PROGRESSIVE EPISCOPALIANS OF PITTSBURGH
6393 Penn Avenue, PMB 207
Pittsburgh, PA 15206-4010
 

Contact:
Lionel Deimel, Member, Board of Directors
Progressive Episcopalians of Pittsburgh
Telephone: +1 (412) 343-5337
E-mail: lionel@deimel.org
 
 
FOR IMMEDIATE RELEASE
 
Historian Exposes Flaws in Argument That Episcopal Dioceses Are Independent
 
Pittsburgh, Pennsylvania — September 18, 2008 — Two weeks before the convention of the Episcopal Diocese of Pittsburgh votes to leave The Episcopal Church, Progressive Episcopalians of Pittsburgh (PEP) has issued a report stating that dioceses are inseparable units of The Episcopal Church and have been from the beginning. PEP, therefore, agrees with leaders of the church that the “realignment” promoted by Bishop of Pittsburgh Robert W. Duncan is canonically impossible.
 
“A Response to Mark McCall’s ‘Is The Episcopal Church Hierarchical?’” by church historian Dr. Joan R. Gundersen is a refutation of an analysis by attorney Mark McCall that was recently published on the World Wide Web by the Anglican Communion Institute. McCall, employing circumstantial legal evidence and inadequate historical research, concluded that dioceses are independent entities that can, in principle, separate themselves from the American church. McCall attacks the idea of The Episcopal Church as a hierarchical church, a claim that affects litigation surrounding ownership of parish property.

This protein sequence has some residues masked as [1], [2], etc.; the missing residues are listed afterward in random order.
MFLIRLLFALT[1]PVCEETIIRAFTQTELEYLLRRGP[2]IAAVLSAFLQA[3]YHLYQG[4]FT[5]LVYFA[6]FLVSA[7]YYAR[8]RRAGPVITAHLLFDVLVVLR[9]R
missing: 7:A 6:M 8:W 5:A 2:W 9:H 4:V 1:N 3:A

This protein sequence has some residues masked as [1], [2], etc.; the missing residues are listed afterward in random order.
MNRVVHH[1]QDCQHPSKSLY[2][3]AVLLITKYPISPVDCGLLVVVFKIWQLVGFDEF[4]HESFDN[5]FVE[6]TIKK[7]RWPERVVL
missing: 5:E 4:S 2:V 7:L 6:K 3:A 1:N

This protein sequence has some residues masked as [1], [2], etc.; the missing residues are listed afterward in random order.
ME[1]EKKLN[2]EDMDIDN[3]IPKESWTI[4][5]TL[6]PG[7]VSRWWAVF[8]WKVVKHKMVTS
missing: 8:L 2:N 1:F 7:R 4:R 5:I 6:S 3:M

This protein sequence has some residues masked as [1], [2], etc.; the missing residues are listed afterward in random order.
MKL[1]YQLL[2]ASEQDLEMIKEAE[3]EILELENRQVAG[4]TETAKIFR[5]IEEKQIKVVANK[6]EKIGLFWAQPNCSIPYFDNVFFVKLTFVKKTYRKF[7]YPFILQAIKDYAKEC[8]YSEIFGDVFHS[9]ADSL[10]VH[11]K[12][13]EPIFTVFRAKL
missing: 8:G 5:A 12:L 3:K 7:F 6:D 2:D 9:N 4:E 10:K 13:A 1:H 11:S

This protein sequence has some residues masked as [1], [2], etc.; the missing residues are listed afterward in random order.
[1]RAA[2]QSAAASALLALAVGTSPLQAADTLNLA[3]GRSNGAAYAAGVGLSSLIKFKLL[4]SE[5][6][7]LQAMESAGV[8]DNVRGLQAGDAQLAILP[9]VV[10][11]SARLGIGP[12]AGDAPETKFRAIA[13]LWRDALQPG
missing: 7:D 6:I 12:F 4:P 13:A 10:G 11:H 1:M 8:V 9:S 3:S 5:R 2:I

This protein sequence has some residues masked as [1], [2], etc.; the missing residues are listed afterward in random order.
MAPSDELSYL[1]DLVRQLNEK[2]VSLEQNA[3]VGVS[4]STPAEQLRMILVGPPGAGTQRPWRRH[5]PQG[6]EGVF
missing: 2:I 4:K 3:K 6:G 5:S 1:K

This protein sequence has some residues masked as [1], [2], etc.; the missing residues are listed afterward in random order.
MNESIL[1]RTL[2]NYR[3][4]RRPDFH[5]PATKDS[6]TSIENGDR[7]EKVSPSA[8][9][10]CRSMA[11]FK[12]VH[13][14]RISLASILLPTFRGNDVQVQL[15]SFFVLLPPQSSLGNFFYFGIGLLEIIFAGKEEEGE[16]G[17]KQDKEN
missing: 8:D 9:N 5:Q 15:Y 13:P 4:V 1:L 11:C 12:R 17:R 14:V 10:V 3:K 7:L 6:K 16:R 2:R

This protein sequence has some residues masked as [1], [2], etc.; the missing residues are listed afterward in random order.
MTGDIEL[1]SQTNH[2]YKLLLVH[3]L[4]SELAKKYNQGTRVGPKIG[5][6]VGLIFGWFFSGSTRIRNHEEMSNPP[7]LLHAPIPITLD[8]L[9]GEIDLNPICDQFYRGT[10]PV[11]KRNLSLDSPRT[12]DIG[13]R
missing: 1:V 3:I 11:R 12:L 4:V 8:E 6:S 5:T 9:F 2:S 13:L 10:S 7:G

“The step being advocated by Bishop Duncan was inconceivable to founders of The Episcopal Church,” explained Mary Roehrich, parishioner of St. Andrew’s Episcopal Church in the Highland Park neighborhood of Pittsburgh. “They created a church where the parts were meant to support the unity of the whole. Dioceses are subordinate to and bound by the acts of the General Convention of The Episcopal Church.”
 
That The Episcopal Church is hierarchical has been the common understanding, both of Episcopalians and of Federal and state courts. Recent battles over church doctrine, however, have provided incentive to some to re-examine church structure and history in order to justify the departure of church dissidents with what has hitherto been considered Episcopal Church property. Dr. Gundersen’s research makes clear that dioceses are intended to be integral parts of The Episcopal Church.
 
This is the second time that PEP has issued a scholarly report arguing that dioceses are subordinate units of The Episcopal Church. “History Revisited: Historical Background of the Proposed Amendment to Article I. Section 1 of the Constitution of the Episcopal Diocese of Pittsburgh” was also written by Dr. Gundersen and was published by PEP before the 2004 diocesan convention.
 
Both contributions by Dr. Gundersen are available on PEP’s Web site.
 
 
Contact:
Lionel Deimel, Member, Board of Directors
Progressive Episcopalians of Pittsburgh
Telephone: +1 (412) 343-5337
E-mail: lionel@deimel.org
 
 
On the Web:
This document:
http://progressiveepiscopalians.org/html/2008-09-18mccall.html
 
 “A Response to Mark McCall’s ‘Is The Episcopal Church Hierarchical?’”:
http://progressiveepiscopalians.org/html/mccall.pdf
 
“History Revisited: Historical Background of the Proposed Amendment to Article I. Section 1 of the Constitution of the Episcopal Diocese of Pittsburgh”:
http://progressiveepiscopalians.org/html/revisedhistory.pdf
 

Progressive Episcopalians of Pittsburgh:
http://progressiveepiscopalians.org
 
“Is The Episcopal Church Hierarchical?”:
http://anglicancommunioninstitute.com/wp-content/uploads/2008/09/is_the_episcopal_church_hierdoc.pdf
 
Anglican Communion Institute:

http://anglicancommunioninstitute.com

 
Progressive Episcopalians of Pittsburgh is an organization of clergy and laypeople committed to the unity and diversity of The Episcopal Church, and of the Episcopal Diocese of Pittsburgh. It is a member of the Via Media USA alliance.
 

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